Accidents and illness
When first aid has been administered, we record the details to share with you at the end of the day. In some cases, especially head injuries, we may call you at the time of the accident so that you know what has happened and can make arrangements for care as necessary. Please see our First Aid Policy for more detailed information.
If your child arrives at school with an injury, we ask that you complete an existing injury record because this enables us to make arrangements for care and support for your child.
Food and drink
Please refer to the section on food and drink.
If your child has an allergy, intolerance or any special dietary requirements, please let a member of staff know so that we can adjust our provision accordingly.
At St Teresa’s Pre-School, we promote a healthy diet and a healthy ‘relationship’ with food. Food is a very emotive subject and we ask that you discuss any concerns you may have about your child’s diet at school with a member of staff.
We do not allow children to share sweets and cakes with their friends on their birthday. This decision was made in response to concerns from parents, especially when several children have birthdays close together. We celebrate birthdays and help each child to enjoy their special day – we just do it without the sugar!
Children’s behaviour can sometimes have an impact on our ability to keep them and others safe. We work with you and with the children to promote positive behaviour, using a range of strategies, but never using or threatening corporal punishment (see our Behaviour Management and Exclusion Policy).
We offer workshops to support families to create an environment in which children understand and can work within given boundaries. Children who are anxious or displaying negative behaviours need consistent support. Developing a partnership between home and school enables us to provide the structure that they need to make the right choices independently. This is essential for learning, now and in the future.
Promoting positive behaviour in young children – Guidance for parents is a useful guide that’s full of advice and pointers for improving behaviour.
Safety and suitability of premises, environment and equipment
Health and safety is everyone’s responsibility. As a team, we, the Pre-School staff, are constantly reviewing our provision, with the current children’s needs in mind, and making adjustments to keep them safe.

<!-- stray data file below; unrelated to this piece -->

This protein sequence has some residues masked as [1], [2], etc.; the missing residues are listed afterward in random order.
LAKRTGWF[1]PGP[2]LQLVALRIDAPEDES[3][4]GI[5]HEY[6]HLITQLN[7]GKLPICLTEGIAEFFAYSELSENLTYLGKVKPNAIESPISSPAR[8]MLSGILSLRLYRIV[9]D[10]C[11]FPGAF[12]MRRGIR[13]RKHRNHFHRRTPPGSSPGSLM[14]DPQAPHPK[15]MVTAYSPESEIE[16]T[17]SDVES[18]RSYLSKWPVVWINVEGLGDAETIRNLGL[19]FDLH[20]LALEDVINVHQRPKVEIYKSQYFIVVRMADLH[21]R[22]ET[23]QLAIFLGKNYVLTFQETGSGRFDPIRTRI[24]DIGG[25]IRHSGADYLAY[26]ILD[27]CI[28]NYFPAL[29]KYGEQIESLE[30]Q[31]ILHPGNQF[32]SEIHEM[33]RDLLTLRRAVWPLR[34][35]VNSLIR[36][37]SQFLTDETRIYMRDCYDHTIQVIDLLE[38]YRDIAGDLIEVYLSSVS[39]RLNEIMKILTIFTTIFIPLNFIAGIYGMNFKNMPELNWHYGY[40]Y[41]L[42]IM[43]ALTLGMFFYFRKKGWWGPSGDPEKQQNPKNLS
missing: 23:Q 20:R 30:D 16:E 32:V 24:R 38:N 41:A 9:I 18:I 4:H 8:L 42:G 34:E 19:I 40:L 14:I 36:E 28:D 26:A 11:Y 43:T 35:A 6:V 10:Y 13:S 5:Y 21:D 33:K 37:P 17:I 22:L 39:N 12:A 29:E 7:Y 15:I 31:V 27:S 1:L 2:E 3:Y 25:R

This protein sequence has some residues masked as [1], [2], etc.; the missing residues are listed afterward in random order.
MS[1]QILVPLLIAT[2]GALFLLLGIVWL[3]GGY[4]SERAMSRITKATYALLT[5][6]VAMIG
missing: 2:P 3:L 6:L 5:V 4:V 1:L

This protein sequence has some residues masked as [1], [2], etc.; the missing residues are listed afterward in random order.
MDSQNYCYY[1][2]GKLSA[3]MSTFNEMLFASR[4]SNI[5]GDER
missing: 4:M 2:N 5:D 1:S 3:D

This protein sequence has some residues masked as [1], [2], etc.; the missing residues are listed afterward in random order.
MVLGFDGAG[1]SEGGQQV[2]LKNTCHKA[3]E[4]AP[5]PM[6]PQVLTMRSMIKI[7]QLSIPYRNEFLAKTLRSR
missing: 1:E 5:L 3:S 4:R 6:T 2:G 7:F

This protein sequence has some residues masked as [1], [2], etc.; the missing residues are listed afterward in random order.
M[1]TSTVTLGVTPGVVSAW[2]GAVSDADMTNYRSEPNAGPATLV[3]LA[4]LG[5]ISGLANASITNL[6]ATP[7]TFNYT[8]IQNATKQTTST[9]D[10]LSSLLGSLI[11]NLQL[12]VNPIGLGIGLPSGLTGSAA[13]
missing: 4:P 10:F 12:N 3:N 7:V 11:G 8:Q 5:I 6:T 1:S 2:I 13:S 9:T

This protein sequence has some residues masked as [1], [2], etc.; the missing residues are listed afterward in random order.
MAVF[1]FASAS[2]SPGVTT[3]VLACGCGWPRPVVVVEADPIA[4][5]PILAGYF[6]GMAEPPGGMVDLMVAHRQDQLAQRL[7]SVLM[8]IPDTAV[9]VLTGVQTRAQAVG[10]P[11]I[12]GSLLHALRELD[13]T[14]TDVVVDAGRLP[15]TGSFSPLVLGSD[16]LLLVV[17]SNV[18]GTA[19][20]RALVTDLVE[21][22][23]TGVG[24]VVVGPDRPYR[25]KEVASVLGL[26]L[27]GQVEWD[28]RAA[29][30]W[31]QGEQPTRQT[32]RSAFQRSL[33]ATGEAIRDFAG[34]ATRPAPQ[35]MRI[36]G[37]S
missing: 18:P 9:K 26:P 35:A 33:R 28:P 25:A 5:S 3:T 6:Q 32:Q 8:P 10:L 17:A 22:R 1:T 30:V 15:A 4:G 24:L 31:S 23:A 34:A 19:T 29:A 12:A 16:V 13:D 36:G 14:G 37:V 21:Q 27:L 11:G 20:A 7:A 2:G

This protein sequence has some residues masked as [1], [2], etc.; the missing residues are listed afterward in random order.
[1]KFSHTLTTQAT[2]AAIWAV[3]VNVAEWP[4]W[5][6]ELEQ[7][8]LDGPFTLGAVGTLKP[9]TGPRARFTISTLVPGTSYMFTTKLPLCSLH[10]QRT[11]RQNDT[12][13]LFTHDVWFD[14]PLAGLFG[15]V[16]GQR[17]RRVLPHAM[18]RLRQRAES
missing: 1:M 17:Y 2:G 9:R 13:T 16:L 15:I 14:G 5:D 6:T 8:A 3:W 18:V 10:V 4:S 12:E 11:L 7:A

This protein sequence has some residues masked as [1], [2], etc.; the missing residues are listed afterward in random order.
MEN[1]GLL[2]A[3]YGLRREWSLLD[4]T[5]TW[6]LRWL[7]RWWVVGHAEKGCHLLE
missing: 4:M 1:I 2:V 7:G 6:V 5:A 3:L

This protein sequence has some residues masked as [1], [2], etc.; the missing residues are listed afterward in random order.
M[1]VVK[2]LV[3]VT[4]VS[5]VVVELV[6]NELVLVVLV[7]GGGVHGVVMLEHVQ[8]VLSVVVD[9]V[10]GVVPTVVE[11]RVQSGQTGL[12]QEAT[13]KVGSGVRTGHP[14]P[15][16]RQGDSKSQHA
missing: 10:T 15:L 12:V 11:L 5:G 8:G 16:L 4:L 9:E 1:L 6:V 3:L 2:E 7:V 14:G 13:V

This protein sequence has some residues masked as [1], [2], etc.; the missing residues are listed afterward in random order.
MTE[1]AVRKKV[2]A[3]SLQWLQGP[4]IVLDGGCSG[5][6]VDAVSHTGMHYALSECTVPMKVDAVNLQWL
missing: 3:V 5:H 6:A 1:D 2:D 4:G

We operate in a purpose-built school environment. We carry out termly risk assessments of the premises and areas of provision that may be risk ‘hot-spots.’ On a daily basis, we check the premises inside and outside for factors that might impact on our ability to keep children (and adults) safe. Where potential risks are identified, we take action to minimise or remove hazards.
Supporting children to manage risk
“HSE fully recognises that play brings the world to life for children. It provides for an exploration and understanding of their abilities; helps them to learn and develop; and exposes them to the realities of the world in which they will live, which is a world not free from risk but rather one where risk is ever present. The opportunity for play develops a child’s risk awareness and prepares them for their future lives.” HSE 2012
As adults, we have relatively clear ideas about risk and danger. This enables us to assess whether or not something new or different is worth trying. Young children have a narrower range of experiences on which to draw and as a result they sometimes appear to have limited awareness of danger. Learning how to assess risk and keep safe is essential and, at St Teresa’s, we have created an environment where children learn how to assess risk, take measured risks and make informed choices.
“Play is great for children’s well-being and development. When planning and
providing play opportunities, the goal is not to eliminate risk, but to weigh up the risks and benefits. No child will learn about risk if they are wrapped in cotton wool.” HSE 2012
Listening to the voice of the child